Cystic fibrosis drug ivacaftor stimulates CFTR channels at picomolar concentrations

Research output: Article

1 Citation (Scopus)

Abstract

The devastating inherited disease cystic fibrosis (CF) is caused by mutations of the Cystic Fibrosis Transmembrane Conductance Regulator (CFTR) anion channel. The recent approval of the CFTR potentiator drug ivacaftor (Vx-770) for the treatment of CF patients has marked the advent of causative CF therapy. Currently, thousands of patients are being treated with the drug, and its molecular mechanism of action is under intensive investigation. Here we determine the solubility profile and true stimulatory potency of Vx-770 towards wild-type (WT) and mutant human CFTR channels in cell-free patches of membrane. We find that its aqueous solubility is ~200 fold lower (~60 nanomolar), whereas the potency of its stimulatory effect is >100 fold higher, than reported, and is unexpectedly fully reversible. Strong, but greatly delayed, channel activation by picomolar Vx-770 identifies multiple sequential slow steps in the activation pathway. These findings provide solid guidelines for the design of in vitro studies using Vx-770.

Original languageEnglish
JournaleLife
Volume8
DOIs
Publication statusPublished - jún. 17 2019

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Cystic Fibrosis Transmembrane Conductance Regulator
Cystic Fibrosis
Solubility
Chemical activation
Pharmaceutical Preparations
Anions
Guidelines
Membranes
Mutation
Therapeutics
ivacaftor

ASJC Scopus subject areas

  • Neuroscience(all)
  • Biochemistry, Genetics and Molecular Biology(all)
  • Immunology and Microbiology(all)

Cite this

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title = "Cystic fibrosis drug ivacaftor stimulates CFTR channels at picomolar concentrations",
abstract = "The devastating inherited disease cystic fibrosis (CF) is caused by mutations of the Cystic Fibrosis Transmembrane Conductance Regulator (CFTR) anion channel. The recent approval of the CFTR potentiator drug ivacaftor (Vx-770) for the treatment of CF patients has marked the advent of causative CF therapy. Currently, thousands of patients are being treated with the drug, and its molecular mechanism of action is under intensive investigation. Here we determine the solubility profile and true stimulatory potency of Vx-770 towards wild-type (WT) and mutant human CFTR channels in cell-free patches of membrane. We find that its aqueous solubility is ~200 fold lower (~60 nanomolar), whereas the potency of its stimulatory effect is >100 fold higher, than reported, and is unexpectedly fully reversible. Strong, but greatly delayed, channel activation by picomolar Vx-770 identifies multiple sequential slow steps in the activation pathway. These findings provide solid guidelines for the design of in vitro studies using Vx-770.",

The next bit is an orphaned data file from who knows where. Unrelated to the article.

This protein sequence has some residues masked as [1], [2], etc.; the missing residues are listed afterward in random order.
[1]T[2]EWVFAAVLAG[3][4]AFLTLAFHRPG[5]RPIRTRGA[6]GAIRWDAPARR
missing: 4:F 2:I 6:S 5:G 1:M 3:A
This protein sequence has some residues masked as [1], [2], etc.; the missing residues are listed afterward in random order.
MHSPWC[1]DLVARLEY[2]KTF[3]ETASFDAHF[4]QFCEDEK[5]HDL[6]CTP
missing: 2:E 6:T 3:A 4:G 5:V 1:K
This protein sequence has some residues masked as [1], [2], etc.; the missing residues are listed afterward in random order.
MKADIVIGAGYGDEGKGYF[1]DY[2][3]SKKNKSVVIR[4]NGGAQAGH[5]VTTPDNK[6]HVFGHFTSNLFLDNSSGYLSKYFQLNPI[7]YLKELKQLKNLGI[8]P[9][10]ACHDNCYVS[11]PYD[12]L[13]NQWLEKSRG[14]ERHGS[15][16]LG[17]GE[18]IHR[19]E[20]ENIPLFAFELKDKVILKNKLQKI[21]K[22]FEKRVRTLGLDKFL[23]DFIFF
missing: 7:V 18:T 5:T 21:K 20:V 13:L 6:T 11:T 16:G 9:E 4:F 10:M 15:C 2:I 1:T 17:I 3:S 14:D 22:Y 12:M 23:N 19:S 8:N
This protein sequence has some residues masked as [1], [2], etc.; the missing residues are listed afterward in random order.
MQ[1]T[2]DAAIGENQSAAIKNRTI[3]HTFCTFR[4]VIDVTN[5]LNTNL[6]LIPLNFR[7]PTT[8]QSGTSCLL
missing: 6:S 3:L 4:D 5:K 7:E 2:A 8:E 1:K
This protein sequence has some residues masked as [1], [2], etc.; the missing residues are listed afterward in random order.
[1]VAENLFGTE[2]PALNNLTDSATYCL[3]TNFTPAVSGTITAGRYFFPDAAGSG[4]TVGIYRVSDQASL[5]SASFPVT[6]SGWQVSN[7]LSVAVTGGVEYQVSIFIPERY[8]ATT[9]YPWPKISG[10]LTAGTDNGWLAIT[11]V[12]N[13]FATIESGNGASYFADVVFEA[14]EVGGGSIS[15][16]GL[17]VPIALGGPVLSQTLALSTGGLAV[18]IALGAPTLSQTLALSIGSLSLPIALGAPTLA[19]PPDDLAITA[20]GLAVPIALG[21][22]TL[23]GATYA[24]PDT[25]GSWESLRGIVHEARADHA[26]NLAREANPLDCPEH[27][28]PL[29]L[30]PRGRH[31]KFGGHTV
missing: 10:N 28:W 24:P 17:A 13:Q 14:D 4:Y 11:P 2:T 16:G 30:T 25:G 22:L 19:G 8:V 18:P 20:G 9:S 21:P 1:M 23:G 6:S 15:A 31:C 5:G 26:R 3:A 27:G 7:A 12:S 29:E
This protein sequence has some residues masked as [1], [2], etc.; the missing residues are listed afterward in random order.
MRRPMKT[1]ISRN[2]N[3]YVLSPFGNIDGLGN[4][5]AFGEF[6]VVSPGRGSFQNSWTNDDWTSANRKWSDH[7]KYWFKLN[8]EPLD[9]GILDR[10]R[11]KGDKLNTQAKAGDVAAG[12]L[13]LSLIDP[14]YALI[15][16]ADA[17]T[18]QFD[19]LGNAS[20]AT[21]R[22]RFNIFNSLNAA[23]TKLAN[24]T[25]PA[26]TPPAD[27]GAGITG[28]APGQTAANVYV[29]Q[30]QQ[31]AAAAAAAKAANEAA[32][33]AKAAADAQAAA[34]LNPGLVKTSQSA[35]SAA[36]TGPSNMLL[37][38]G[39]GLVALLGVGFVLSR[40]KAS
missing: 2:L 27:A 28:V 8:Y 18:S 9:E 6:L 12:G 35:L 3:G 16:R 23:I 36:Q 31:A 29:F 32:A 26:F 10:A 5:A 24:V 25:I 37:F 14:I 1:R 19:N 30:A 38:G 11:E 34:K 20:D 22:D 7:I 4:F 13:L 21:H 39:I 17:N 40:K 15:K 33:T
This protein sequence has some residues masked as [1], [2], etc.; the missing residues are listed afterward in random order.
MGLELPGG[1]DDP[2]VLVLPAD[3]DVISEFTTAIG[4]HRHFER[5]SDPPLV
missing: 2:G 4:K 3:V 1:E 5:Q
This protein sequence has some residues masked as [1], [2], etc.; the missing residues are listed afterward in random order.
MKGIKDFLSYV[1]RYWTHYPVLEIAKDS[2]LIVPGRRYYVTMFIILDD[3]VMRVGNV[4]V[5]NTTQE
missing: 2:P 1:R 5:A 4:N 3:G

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AU - Törőcsik, B.

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N2 - The devastating inherited disease cystic fibrosis (CF) is caused by mutations of the Cystic Fibrosis Transmembrane Conductance Regulator (CFTR) anion channel. The recent approval of the CFTR potentiator drug ivacaftor (Vx-770) for the treatment of CF patients has marked the advent of causative CF therapy. Currently, thousands of patients are being treated with the drug, and its molecular mechanism of action is under intensive investigation. Here we determine the solubility profile and true stimulatory potency of Vx-770 towards wild-type (WT) and mutant human CFTR channels in cell-free patches of membrane. We find that its aqueous solubility is ~200 fold lower (~60 nanomolar), whereas the potency of its stimulatory effect is >100 fold higher, than reported, and is unexpectedly fully reversible. Strong, but greatly delayed, channel activation by picomolar Vx-770 identifies multiple sequential slow steps in the activation pathway. These findings provide solid guidelines for the design of in vitro studies using Vx-770.

AB - The devastating inherited disease cystic fibrosis (CF) is caused by mutations of the Cystic Fibrosis Transmembrane Conductance Regulator (CFTR) anion channel. The recent approval of the CFTR potentiator drug ivacaftor (Vx-770) for the treatment of CF patients has marked the advent of causative CF therapy. Currently, thousands of patients are being treated with the drug, and its molecular mechanism of action is under intensive investigation. Here we determine the solubility profile and true stimulatory potency of Vx-770 towards wild-type (WT) and mutant human CFTR channels in cell-free patches of membrane. We find that its aqueous solubility is ~200 fold lower (~60 nanomolar), whereas the potency of its stimulatory effect is >100 fold higher, than reported, and is unexpectedly fully reversible. Strong, but greatly delayed, channel activation by picomolar Vx-770 identifies multiple sequential slow steps in the activation pathway. These findings provide solid guidelines for the design of in vitro studies using Vx-770.

KW - cystic fibrosis

KW - F508del

KW - G551D

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KW - potentiator drug

KW - solubility

KW - structural biology

KW - Vx-770

KW - xenopus

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